We are vulnerable to powerful people who can make us feel that we are safer under their protection. Young athletes having sex with a coach or college students with professors shows the power of being singled out as promising and receiving special treatment or grades. Part of “grooming” is the lure of charm which may later be combined with threat and intimidation.
Younger women having sex with an older, more powerful male is a common experience in our culture. Henry Kissinger famously said “Power is the ultimate aphrodisiac”. Sex and power are both rewarded by the dopamine system in the brain. For the satisfaction of attachment needs in human beings, we need touch and we also require nourishing emotional connection. We need someone to see and appreciate us for who we really are, especially those of us who felt unsafe and unseen growing up. Having the attention of a powerful person is a heady feeling to which many of us are drawn. This mechanism can be at play in many areas. We bask in the glow of approval from our boss and don’t look closely at their ethics. We want our parents to be proud of us and go into a line of work that doesn’t interest us. We find ourselves in relationships where we don’t feel we can authentically show up as who we really are.
Fawning is a survival strategy that includes: sucking up or ingratiating ourselves; placating others to try to keep them calm; become overly helpful to appease someone who might otherwise threaten or hurt us; codependent; over-functioning; overly generous by using our time, affection or money in a way that is over-the-top, not reciprocated or not reasonable given the relationship; aligning ourselves with more powerful people
We can let go of shaming ourselves for these patterns at the same time as we work to see and stop them. We take a deep breath, stop ourselves from fawning, and see what happens next.
We feel humiliated when we fawn which makes it another high stakes area in which we are extremely vulnerable to shaming ourselves or being shamed by others. If you choose to do the inquiry, stay steady and grounded in your body and breath, and use the tools like Tapping and Focus Shifting to help you remain present and kind with yourself. If this inquiry generates strong shame or self-loathing, stop and get some support. It might not be the right time for you to work with this on your own.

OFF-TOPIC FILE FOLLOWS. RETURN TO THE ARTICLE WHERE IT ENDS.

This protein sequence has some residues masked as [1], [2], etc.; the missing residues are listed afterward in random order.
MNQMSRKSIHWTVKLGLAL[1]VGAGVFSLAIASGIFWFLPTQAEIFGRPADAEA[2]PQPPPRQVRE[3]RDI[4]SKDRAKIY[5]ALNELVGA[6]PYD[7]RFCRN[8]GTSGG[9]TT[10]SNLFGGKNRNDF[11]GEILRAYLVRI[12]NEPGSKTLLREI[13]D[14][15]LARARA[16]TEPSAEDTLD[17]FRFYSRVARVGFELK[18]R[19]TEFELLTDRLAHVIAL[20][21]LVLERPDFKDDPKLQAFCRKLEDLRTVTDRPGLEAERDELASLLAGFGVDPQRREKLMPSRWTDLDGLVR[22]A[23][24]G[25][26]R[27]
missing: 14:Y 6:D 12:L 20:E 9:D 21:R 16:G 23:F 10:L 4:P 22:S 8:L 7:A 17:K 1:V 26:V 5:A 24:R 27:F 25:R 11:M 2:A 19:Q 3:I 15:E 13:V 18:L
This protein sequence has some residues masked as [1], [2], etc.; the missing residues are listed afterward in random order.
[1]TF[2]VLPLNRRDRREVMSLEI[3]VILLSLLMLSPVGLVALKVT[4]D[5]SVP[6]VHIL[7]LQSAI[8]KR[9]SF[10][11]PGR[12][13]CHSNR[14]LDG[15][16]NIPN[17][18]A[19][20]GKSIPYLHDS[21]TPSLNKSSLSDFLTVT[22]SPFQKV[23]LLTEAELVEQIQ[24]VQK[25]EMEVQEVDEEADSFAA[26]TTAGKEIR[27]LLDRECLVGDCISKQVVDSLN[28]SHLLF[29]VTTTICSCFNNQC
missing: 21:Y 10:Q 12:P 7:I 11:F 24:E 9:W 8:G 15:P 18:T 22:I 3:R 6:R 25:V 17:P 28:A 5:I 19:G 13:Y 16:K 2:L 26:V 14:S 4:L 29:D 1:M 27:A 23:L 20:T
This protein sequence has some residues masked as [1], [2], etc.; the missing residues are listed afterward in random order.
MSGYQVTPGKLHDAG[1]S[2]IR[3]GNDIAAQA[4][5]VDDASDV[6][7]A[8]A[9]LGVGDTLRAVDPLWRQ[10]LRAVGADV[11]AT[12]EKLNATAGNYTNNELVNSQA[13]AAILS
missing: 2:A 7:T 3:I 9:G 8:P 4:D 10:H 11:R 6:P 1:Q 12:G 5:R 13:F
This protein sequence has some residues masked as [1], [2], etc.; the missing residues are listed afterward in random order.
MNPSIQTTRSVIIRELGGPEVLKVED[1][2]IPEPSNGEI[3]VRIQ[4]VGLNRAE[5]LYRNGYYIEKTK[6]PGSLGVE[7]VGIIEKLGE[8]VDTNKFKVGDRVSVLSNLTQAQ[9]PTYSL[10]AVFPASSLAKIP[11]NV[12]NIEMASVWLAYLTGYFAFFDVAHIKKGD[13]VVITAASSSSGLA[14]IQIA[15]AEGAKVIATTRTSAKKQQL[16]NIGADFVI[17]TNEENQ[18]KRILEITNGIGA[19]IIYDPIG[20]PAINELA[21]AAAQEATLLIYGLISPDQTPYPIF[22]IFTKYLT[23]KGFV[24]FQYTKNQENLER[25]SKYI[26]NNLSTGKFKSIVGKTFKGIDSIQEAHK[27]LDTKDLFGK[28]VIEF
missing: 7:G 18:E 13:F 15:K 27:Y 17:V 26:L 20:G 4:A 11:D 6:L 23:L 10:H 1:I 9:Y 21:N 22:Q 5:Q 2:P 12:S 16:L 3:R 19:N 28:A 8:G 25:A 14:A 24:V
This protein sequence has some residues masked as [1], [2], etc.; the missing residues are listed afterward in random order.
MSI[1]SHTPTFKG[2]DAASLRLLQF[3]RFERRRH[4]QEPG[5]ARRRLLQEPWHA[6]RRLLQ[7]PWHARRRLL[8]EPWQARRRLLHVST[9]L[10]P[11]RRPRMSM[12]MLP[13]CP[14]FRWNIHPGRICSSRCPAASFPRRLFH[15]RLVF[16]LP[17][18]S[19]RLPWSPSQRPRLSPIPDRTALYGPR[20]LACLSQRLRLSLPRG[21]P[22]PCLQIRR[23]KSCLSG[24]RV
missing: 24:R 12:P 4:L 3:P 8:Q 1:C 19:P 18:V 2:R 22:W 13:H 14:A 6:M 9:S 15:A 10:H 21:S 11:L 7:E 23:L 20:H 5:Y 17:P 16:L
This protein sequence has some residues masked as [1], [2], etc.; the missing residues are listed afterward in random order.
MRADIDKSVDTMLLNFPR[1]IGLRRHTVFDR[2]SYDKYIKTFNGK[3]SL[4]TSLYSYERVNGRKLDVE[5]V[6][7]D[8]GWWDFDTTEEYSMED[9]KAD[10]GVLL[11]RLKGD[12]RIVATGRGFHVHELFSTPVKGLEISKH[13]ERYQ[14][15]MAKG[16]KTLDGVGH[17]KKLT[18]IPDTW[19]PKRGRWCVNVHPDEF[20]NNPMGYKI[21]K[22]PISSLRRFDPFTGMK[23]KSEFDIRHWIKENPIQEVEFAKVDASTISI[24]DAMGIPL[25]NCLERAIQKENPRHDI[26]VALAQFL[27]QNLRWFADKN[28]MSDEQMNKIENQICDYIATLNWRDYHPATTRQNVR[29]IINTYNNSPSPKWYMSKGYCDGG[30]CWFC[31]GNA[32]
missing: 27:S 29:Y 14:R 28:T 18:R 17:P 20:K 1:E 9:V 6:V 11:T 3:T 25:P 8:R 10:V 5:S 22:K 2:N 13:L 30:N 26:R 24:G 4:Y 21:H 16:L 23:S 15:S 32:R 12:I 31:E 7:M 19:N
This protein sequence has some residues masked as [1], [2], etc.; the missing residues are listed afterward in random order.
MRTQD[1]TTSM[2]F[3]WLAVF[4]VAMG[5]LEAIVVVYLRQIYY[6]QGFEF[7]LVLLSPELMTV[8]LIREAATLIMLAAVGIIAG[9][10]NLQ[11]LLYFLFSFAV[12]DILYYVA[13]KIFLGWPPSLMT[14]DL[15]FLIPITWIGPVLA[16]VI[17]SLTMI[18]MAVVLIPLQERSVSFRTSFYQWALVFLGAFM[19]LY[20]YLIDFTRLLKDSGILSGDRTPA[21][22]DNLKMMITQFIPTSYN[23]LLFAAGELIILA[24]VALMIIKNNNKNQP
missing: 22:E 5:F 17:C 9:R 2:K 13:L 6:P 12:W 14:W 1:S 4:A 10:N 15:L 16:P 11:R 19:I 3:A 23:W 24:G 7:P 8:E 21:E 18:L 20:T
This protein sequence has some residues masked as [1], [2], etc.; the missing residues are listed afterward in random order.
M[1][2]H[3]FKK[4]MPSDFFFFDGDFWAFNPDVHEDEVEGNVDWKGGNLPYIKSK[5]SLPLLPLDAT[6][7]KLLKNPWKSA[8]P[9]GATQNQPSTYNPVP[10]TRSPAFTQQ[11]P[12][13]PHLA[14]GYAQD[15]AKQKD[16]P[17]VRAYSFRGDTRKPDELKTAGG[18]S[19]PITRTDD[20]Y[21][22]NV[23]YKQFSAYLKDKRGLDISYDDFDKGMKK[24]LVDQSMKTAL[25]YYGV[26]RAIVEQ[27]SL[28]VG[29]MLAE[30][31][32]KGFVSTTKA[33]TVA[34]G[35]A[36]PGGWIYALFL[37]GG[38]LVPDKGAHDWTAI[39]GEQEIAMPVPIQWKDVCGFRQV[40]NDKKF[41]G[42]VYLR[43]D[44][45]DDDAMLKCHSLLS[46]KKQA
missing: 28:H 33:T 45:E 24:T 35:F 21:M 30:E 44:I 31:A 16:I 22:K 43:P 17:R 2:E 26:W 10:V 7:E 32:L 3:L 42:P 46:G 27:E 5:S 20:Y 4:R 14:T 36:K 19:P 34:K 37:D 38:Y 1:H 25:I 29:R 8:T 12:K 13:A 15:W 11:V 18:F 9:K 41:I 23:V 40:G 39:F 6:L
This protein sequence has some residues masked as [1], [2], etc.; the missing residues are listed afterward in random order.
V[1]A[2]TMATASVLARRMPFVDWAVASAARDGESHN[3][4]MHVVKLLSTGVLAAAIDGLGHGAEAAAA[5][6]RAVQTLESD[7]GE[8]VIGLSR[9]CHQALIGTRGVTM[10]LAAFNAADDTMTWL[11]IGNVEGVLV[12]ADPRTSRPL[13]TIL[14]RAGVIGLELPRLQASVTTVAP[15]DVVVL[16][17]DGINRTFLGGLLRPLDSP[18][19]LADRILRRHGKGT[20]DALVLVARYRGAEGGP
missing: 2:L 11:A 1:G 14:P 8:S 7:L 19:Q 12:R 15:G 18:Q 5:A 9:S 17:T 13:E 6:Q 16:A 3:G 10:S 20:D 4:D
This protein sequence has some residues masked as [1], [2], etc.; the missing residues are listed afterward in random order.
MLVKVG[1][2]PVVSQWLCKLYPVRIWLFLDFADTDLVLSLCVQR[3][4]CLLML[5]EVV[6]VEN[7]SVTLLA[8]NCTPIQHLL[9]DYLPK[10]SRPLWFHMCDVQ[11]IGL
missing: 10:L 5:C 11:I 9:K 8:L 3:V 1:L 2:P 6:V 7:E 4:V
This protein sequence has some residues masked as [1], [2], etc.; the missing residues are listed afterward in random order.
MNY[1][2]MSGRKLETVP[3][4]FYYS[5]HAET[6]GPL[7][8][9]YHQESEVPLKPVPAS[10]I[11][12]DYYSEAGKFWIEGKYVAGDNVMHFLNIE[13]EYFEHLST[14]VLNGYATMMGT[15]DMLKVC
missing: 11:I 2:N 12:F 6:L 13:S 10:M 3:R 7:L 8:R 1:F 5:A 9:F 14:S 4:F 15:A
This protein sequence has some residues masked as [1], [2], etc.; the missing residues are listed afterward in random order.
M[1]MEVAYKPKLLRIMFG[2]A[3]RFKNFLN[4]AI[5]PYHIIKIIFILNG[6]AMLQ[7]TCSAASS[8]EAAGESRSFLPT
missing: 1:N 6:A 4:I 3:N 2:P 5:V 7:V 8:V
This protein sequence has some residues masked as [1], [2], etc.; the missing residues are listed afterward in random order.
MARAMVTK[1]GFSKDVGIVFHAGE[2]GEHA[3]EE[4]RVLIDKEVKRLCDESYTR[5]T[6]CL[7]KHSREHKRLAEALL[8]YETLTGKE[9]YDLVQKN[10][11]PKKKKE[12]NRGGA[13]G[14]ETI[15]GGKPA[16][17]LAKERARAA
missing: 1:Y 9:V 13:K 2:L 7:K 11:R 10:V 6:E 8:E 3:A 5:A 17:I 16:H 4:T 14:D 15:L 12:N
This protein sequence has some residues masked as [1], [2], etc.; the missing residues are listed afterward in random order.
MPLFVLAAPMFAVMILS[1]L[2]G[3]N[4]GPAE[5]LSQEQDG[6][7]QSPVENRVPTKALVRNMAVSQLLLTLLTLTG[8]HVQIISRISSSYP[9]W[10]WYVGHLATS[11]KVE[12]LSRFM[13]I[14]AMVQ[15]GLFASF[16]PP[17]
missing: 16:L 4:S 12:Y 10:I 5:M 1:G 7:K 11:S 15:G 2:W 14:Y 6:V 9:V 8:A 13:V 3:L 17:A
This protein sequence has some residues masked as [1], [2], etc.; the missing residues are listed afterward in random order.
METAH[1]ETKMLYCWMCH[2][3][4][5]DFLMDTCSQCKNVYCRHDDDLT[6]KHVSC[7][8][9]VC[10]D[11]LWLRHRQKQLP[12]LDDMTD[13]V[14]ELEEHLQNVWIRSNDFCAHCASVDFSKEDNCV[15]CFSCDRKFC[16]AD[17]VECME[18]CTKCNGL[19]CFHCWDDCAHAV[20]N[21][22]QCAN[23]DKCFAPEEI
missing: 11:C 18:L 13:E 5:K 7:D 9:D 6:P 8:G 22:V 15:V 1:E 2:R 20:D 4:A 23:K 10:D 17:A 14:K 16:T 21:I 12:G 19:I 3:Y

I betrayed myself. I betrayed someone else.
This is something we have all done in small and possibly large ways. What does it feel like in your body as you hear those words? What memories come up? Stay present in your body and breath. You are here in this moment inquiring into the past.
What motivated you? Were you conscious of that at the time or were you acting unconsciously? Looking at the situation now from the perspective as an adult, what is your best guess as to why you acted in that way?
What was going on in your life then? What would motivate fawning and betraying yourself or someone else during that time of your life?
I submitted and fawned to protect myself. I felt it was my only option.
I fawned to get something I wanted. To be included. To feel valued.
I am embarrassed now that I “fell for that person’s manipulation”. I could have stopped it. I should have done something different.
I feel shame for what I did.
Shame can be appropriate concerning a behavior. Related words are guilt or responsible for. What is happening in your body right now? If you are collapsing into a shame posture, bring yourself out of it by lifting your gaze and opening your chest. Take a few deep breaths and stabilize before continuing. Shame is a powerful feeling that is meant to stop behavior that will result in being shunned. Shame is toxic when it feels like it is you, as a person, who is fundamentally wrong or shameful.
If someone you love was in a similar situation and behaved the same as you did, would you try to understand why they acted that way? Would you judge them as inherently bad and unworthy and write them off? This is what we are doing to ourselves when we internalize toxic shame. By working with this skillfully, we can stop shaming ourselves as a person. This allows us to feel regret and take responsibility for a behavior that was wrong or unskillful without feeling we are fundamentally broken or wrong.
Check in again with your body and breath. What is the energy in your body? What are your thoughts and are they critical and catastrophic or more reasonable?
Put your hand on your heart, feel the warmth of your hand, and say: I offer kindness to myself. I can afford to see clearly. I am strong enough to stop fawning. I accept myself and I am on my own side.
Pete Walker coined the term fawning as a fourth survival strategy, along with flight, fight and freeze. For more, please see his excellent book Complex PTSD: From Surviving to Thriving.